Kyoto Landscape Policy 2007/ What’s New

京都の景観政策 – Kyoto City Landscape Policy 2007

[Local Government]

When The Council on Landscape Formation of Kyoto Shining Forever was established in 2005, they had already proposed a few aspects that the new policy must address. After two years of consultation and planning, the council officially released the Landscape Policy in 2007. As mentioned before, the regulations were not new ideas and so instead this blog entry will more closely at the things that were changed.


1 – Stricter building height limitation

At the main artery roads, the maximum height was reduced from 45 meters to 31 meters. For the residential districts, the limit was reduced by more than 50% from 31 meters to 15 meters. This action was to protect the human scale characteristic of the Kyo-machiya urban space. The traditional Kyo-machiya is 2 stories tall, if a tall building was introduced it would completely destroy the appearance and experience of the city, as we’ve seen previously in the case of Kyoto Tower.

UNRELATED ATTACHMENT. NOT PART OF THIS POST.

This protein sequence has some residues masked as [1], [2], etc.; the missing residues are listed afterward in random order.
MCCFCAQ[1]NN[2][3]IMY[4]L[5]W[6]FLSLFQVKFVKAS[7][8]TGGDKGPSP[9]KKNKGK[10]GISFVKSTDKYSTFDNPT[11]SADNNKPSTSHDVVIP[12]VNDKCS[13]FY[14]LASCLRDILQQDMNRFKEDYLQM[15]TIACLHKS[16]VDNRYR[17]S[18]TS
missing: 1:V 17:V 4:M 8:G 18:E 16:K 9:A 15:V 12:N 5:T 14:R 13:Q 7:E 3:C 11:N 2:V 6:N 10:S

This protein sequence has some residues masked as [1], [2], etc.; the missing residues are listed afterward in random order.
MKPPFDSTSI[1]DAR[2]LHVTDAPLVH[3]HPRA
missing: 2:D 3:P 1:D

Existing buildings that exceed the building limit, 1800 of them, would be labelled as illegal [1]. However, the developers were not required to take it down immediately. The common apartment building in Japan is built to last only 30 years due to traditions of purchasing brand new homes  over second-hand ones. Therefore those structures would be demolished in due time anyway, and replaced by new buildings that conform to the new regulations.


2 – Review of building design standards

Previous standards were divided into 5 types of traditional building design. The new policy sets a list of common standards with additional region specific design standards, allowing local building characteristics to be preserved and enhanced. To facilitate this regulation, the city categorized areas as ‘Landscape Districts’ (風景区).  For example, Shimogamo (下鴨) is a ‘mountain-background’ type district, where the pitched roofs form a distinctive landscape with the mountains in the background [2]. Therefore, the district will have strict regulations to control the color and type of roof in order to preserve this consistent city aesthetic.